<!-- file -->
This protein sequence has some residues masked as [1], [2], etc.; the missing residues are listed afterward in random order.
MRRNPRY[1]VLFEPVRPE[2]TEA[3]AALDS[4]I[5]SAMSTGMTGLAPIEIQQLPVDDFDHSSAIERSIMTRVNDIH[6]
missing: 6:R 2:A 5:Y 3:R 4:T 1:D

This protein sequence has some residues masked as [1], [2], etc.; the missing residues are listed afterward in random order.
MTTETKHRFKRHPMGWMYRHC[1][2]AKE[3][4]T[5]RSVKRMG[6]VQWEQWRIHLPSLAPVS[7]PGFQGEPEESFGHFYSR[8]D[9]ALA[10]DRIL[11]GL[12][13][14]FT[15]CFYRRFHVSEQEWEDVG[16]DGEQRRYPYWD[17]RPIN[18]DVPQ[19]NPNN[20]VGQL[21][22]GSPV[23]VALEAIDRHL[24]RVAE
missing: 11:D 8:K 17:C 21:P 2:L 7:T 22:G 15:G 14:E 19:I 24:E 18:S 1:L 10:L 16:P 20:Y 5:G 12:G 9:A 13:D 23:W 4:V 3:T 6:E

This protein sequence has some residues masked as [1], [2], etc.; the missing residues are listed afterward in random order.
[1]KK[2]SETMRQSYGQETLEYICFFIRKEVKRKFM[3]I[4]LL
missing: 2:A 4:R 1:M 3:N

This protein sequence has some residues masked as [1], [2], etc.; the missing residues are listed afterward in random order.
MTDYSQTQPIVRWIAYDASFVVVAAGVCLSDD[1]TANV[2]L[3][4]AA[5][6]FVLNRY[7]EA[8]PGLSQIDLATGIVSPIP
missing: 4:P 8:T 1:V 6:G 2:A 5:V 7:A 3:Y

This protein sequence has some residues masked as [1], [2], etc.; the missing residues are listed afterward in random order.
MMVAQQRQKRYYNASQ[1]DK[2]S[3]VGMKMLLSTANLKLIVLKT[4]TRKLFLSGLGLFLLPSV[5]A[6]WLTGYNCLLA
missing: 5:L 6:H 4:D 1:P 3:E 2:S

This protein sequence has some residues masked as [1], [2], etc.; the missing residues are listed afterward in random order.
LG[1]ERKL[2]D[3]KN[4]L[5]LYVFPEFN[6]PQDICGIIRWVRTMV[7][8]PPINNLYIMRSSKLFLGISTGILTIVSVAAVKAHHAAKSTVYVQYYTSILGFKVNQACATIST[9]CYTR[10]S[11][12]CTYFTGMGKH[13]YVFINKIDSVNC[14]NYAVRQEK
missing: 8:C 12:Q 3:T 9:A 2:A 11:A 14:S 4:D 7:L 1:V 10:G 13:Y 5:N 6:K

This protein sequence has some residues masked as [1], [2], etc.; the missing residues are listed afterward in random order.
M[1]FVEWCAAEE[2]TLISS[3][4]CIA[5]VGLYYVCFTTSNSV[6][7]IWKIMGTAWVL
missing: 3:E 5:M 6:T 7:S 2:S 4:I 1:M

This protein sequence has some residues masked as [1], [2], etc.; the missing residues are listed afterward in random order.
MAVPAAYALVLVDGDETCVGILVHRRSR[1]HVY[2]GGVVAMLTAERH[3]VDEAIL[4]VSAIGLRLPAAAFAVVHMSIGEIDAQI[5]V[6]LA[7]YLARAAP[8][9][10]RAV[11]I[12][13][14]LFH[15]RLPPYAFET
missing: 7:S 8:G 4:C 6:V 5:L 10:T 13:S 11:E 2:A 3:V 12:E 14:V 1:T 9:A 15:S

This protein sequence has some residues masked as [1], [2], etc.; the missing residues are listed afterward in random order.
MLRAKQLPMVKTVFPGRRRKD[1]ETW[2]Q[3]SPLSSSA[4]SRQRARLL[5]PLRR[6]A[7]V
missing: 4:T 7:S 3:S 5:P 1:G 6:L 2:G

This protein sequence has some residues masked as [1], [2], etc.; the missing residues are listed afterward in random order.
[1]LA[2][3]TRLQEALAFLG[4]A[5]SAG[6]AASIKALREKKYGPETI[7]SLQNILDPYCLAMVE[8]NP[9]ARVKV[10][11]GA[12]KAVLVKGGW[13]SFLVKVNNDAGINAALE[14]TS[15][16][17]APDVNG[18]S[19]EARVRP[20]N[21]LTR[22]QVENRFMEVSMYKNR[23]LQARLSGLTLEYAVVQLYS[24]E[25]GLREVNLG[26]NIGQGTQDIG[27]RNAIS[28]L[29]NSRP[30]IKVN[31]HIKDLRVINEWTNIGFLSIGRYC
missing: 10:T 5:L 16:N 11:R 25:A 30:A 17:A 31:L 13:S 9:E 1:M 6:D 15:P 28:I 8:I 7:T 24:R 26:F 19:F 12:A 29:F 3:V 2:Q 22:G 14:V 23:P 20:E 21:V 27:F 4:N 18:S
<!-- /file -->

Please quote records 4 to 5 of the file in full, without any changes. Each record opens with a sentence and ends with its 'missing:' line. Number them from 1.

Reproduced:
This protein sequence has some residues masked as [1], [2], etc.; the missing residues are listed afterward in random order.
MTDYSQTQPIVRWIAYDASFVVVAAGVCLSDD[1]TANV[2]L[3][4]AA[5][6]FVLNRY[7]EA[8]PGLSQIDLATGIVSPIP
missing: 4:P 8:T 1:V 6:G 2:A 5:V 7:A 3:Y

This protein sequence has some residues masked as [1], [2], etc.; the missing residues are listed afterward in random order.
MMVAQQRQKRYYNASQ[1]DK[2]S[3]VGMKMLLSTANLKLIVLKT[4]TRKLFLSGLGLFLLPSV[5]A[6]WLTGYNCLLA
missing: 5:L 6:H 4:D 1:P 3:E 2:S